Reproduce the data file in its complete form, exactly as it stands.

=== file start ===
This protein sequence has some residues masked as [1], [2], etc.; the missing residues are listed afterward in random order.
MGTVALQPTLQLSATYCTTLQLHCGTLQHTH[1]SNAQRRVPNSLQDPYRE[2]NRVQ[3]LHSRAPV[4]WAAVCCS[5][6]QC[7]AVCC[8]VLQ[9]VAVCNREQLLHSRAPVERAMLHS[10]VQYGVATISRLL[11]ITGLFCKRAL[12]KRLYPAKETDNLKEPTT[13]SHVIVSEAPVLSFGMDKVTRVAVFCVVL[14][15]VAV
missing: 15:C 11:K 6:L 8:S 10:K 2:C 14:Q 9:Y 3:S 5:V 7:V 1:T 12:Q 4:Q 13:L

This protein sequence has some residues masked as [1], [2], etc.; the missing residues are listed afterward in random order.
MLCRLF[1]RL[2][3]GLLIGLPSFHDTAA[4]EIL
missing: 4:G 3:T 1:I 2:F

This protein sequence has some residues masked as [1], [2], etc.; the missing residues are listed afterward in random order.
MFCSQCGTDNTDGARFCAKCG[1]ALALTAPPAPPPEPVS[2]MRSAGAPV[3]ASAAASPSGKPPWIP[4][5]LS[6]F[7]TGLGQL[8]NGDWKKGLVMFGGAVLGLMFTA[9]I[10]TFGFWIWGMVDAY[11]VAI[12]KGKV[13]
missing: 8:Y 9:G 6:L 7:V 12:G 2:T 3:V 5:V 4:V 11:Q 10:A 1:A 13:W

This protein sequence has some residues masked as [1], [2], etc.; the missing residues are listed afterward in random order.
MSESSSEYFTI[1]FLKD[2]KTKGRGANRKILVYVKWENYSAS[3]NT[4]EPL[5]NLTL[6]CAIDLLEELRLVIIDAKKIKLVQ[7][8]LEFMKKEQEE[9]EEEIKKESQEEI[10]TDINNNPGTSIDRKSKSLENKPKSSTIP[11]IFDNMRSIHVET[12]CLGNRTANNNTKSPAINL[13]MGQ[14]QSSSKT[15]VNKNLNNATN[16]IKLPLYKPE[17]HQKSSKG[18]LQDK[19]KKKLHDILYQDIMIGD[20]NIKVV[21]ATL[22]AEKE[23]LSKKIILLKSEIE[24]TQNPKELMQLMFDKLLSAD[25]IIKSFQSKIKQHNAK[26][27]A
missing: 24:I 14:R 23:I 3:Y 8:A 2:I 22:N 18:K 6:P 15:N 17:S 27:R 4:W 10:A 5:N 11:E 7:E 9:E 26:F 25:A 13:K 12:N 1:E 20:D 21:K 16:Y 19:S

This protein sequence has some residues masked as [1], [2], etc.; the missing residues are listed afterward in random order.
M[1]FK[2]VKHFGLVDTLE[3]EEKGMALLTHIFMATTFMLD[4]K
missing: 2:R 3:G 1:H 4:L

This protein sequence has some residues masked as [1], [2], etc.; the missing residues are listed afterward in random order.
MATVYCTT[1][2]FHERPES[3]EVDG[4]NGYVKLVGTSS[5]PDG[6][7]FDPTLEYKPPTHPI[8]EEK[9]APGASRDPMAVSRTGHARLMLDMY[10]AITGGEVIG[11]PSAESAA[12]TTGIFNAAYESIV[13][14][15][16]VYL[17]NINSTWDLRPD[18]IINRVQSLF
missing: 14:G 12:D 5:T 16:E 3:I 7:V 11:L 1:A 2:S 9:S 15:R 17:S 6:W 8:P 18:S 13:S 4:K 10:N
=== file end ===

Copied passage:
This protein sequence has some residues masked as [1], [2], etc.; the missing residues are listed afterward in random order.
MGTVALQPTLQLSATYCTTLQLHCGTLQHTH[1]SNAQRRVPNSLQDPYRE[2]NRVQ[3]LHSRAPV[4]WAAVCCS[5][6]QC[7]AVCC[8]VLQ[9]VAVCNREQLLHSRAPVERAMLHS[10]VQYGVATISRLL[11]ITGLFCKRAL[12]KRLYPAKETDNLKEPTT[13]SHVIVSEAPVLSFGMDKVTRVAVFCVVL[14][15]VAV
missing: 15:C 11:K 6:L 8:S 10:K 2:C 14:Q 9:Y 3:S 5:V 7:V 1:T 12:Q 4:Q 13:L

This protein sequence has some residues masked as [1], [2], etc.; the missing residues are listed afterward in random order.
MLCRLF[1]RL[2][3]GLLIGLPSFHDTAA[4]EIL
missing: 4:G 3:T 1:I 2:F

This protein sequence has some residues masked as [1], [2], etc.; the missing residues are listed afterward in random order.
MFCSQCGTDNTDGARFCAKCG[1]ALALTAPPAPPPEPVS[2]MRSAGAPV[3]ASAAASPSGKPPWIP[4][5]LS[6]F[7]TGLGQL[8]NGDWKKGLVMFGGAVLGLMFTA[9]I[10]TFGFWIWGMVDAY[11]VAI[12]KGKV[13]
missing: 8:Y 9:G 6:L 7:V 12:G 2:T 3:V 5:V 4:V 11:Q 10:A 1:A 13:W

This protein sequence has some residues masked as [1], [2], etc.; the missing residues are listed afterward in random order.
MSESSSEYFTI[1]FLKD[2]KTKGRGANRKILVYVKWENYSAS[3]NT[4]EPL[5]NLTL[6]CAIDLLEELRLVIIDAKKIKLVQ[7][8]LEFMKKEQEE[9]EEEIKKESQEEI[10]TDINNNPGTSIDRKSKSLENKPKSSTIP[11]IFDNMRSIHVET[12]CLGNRTANNNTKSPAINL[13]MGQ[14]QSSSKT[15]VNKNLNNATN[16]IKLPLYKPE[17]HQKSSKG[18]LQDK[19]KKKLHDILYQDIMIGD[20]NIKVV[21]ATL[22]AEKE[23]LSKKIILLKSEIE[24]TQNPKELMQLMFDKLLSAD[25]IIKSFQSKIKQHNAK[26][27]A
missing: 24:I 14:R 23:I 3:Y 8:A 2:I 22:N 18:K 6:P 15:N 17:S 27:R 4:W 10:A 5:N 11:E 7:E 9:E 26:F 25:A 13:K 12:N 1:E 20:D 21:K 16:Y 19:S

This protein sequence has some residues masked as [1], [2], etc.; the missing residues are listed afterward in random order.
M[1]FK[2]VKHFGLVDTLE[3]EEKGMALLTHIFMATTFMLD[4]K
missing: 2:R 3:G 1:H 4:L

This protein sequence has some residues masked as [1], [2], etc.; the missing residues are listed afterward in random order.
MATVYCTT[1][2]FHERPES[3]EVDG[4]NGYVKLVGTSS[5]PDG[6][7]FDPTLEYKPPTHPI[8]EEK[9]APGASRDPMAVSRTGHARLMLDMY[10]AITGGEVIG[11]PSAESAA[12]TTGIFNAAYESIV[13][14][15][16]VYL[17]NINSTWDLRPD[18]IINRVQSLF
missing: 14:G 12:D 5:T 16:E 3:I 7:V 11:L 1:A 2:S 9:S 15:R 17:S 6:W 8:P 18:S 13:S 4:K 10:N